Government appointed Commissioner of Railway Safety will be designated as the Commissioner of Metro Railway Safety when investigating Metro railway accidents. It will be the most powerful authority when it comes to accidents. The post is generally given to a senior retired Indian Railway official of the engineering cadre. Claims and compensation would be adjudicated by the Claims Commissioner, again a government appointee, with a judicial background. Both the commissioners will have the authority of a civil court while investigating metro railway matters. Crimes on the Metro would be taken care off by the local police.

* Central government as big brother?

Section 86 of the Act maintains that the central government from time to time can issue directions on 'issues of policy' which would be binding on the Metro railway administrator. However, how much of a check would this be remains to be seen since the intervention would be on matters of policy and not on day to day affairs.

* Powers of MRA

1) acquire, hold and dispose of all kinds of properties owned by it, both movable and immovable
2) to improve, develop or alter any property or asset held by it
3) develop any Metro railway land for commercial use
4) execute any lease or grant any licence in respect of the property held by it

* New ride, new rules

+ Section 27 — It prohibits any person with a contagious disease or infection from travelling in the Metro. The Metro administration will have the right to remove such a person from its premises.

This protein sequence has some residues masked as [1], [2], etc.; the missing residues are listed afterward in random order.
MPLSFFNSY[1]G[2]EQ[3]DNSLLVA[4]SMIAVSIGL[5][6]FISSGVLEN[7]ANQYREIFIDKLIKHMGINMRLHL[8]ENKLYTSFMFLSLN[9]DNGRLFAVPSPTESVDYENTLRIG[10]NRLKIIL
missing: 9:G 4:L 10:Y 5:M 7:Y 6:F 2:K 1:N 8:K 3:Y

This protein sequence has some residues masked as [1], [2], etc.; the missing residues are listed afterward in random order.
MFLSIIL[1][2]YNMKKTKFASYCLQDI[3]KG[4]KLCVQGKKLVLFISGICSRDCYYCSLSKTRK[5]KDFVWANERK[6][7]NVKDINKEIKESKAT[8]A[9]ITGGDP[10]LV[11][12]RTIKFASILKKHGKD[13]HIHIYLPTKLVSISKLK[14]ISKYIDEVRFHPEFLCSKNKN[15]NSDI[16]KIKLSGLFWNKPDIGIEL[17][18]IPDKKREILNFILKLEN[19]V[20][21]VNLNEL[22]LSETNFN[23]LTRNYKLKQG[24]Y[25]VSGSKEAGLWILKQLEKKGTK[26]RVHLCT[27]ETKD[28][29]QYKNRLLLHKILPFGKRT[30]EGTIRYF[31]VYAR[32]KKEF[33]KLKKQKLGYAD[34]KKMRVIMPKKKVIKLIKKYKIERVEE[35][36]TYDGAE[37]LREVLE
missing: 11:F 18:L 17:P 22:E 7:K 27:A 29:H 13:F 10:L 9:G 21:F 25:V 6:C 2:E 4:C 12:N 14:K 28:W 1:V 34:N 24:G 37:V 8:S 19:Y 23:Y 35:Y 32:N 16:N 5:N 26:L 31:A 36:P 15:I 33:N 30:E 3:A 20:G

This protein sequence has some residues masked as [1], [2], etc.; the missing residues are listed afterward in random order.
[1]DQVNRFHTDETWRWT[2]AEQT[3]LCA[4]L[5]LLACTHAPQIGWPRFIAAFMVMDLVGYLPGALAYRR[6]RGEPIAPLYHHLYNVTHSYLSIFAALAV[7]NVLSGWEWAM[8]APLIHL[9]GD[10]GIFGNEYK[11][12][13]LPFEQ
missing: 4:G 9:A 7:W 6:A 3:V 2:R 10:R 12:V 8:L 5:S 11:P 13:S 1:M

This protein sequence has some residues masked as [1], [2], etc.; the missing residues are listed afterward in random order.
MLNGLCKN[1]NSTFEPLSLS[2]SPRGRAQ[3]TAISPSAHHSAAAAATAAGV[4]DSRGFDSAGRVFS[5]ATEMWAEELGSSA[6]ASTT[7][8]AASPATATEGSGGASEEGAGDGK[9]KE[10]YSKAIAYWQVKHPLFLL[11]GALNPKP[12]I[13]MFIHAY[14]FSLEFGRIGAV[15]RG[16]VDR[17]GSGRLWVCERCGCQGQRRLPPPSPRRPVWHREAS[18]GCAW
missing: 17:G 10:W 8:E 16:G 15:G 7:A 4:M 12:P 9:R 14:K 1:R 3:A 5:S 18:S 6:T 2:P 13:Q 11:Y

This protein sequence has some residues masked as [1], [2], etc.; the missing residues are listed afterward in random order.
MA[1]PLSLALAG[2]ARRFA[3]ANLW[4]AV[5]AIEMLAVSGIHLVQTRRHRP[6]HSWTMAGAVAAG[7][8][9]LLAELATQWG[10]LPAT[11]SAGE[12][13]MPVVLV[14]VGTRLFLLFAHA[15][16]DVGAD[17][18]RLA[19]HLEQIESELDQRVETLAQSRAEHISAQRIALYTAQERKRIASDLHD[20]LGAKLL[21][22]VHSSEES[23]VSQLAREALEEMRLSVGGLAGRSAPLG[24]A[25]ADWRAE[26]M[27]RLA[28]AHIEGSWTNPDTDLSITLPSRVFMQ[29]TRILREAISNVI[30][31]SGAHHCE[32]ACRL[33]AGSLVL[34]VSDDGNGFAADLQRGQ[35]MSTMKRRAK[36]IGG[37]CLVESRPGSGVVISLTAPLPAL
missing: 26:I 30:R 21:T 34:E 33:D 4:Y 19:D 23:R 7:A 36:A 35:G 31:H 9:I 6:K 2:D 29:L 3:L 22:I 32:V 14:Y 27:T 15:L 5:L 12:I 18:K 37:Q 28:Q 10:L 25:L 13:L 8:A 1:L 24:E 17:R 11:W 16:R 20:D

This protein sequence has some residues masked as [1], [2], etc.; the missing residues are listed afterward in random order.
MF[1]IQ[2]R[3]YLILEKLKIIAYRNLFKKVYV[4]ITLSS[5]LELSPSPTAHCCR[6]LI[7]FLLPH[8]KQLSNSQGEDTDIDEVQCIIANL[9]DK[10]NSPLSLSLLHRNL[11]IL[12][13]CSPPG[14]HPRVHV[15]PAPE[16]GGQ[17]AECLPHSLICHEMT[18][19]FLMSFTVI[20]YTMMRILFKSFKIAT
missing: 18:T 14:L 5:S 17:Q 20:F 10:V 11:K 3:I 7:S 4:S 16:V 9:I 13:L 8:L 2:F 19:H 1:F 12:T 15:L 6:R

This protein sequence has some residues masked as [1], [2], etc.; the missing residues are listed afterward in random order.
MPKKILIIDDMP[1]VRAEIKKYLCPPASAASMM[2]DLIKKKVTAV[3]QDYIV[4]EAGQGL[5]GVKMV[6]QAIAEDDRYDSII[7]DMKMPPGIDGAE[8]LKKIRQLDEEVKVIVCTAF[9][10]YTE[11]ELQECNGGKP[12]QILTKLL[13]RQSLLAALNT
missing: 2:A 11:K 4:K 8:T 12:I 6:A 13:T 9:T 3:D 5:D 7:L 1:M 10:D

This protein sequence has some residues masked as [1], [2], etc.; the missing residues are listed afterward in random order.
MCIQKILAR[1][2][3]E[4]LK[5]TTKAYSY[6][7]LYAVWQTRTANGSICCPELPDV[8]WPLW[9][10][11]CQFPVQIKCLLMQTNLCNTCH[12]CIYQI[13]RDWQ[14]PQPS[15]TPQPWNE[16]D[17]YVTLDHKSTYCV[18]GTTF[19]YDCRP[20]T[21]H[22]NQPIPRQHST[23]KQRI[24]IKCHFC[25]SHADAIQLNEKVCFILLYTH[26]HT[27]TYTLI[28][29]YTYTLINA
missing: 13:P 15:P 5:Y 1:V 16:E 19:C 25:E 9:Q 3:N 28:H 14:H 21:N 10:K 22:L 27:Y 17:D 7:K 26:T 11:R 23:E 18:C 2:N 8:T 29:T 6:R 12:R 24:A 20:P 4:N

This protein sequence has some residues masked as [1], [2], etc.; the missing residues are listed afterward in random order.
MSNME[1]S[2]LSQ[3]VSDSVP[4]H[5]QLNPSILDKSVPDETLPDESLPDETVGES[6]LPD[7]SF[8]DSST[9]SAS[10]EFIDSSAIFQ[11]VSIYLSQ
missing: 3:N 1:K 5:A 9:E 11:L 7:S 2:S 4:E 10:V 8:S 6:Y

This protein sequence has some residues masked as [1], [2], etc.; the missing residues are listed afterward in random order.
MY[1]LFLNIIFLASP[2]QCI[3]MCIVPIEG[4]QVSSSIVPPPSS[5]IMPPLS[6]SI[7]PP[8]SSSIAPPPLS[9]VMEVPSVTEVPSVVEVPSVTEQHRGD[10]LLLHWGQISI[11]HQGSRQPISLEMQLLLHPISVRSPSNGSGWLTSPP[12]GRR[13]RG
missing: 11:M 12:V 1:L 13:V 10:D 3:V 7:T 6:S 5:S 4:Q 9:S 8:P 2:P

+ Section 59 — The MRA can act against people accused of drunken behaviour, nusiance, vandalism, or using abusive and obscene language. One could be fined Rs500 and the offender can be removed.
+ Section 60 — Taking offensive material on the Metro will attract a fine of Rs500 and the accused will also be responsible for any injury or loss of life so caused by it.
+ Section 62 — The MRA can, if it chooses, to remove any person from the Metro if he is caught demonstrating against the Metro within the Metro premises. The passenger could be removed even if he has a pass. Pasting posters inside coaches etc. can attract a fine of Rs1,000 and/or 6 months in jail.
+ Section 63 — Rooftop travel will see the passenger being removed from the premises and also being slapped with a fine of Rs50 and/or a month in jail
+ Section 64 — Unlawful entry into the Metro premises or walking on the tracks illegally could attract a fine of Rs500 or 6 months in jail.
+ Section 67 — A passenger obstructing the running of a train by squatting, picketing could see a jail term of up to 4 years and a fine of Rs5,000
+ Section 68 — A passenger obstructing Metro railway staff from discharging their duties can get one year in jail and/or Rs1,000 fine.
+ Section 73 — Sale of any kind of articles inside the Metro coach or premises, without permission from the MRA, could attract a Rs500 fine and a jail term of 6 months.
+ Section 74 — Pertaining to sabotage: It could see a person being imprisoned for anything between 3 years and life. In case the sabotage results in death and severe destruction, death penalty could be invoked as well.
+ Section 82 — The power to arrest, even without warrant, would be with the MRA official or a policeman of head constable's rank or any other person authorised by the MRA — like the Maharashtra State Security Corporation personnel deployed for station security.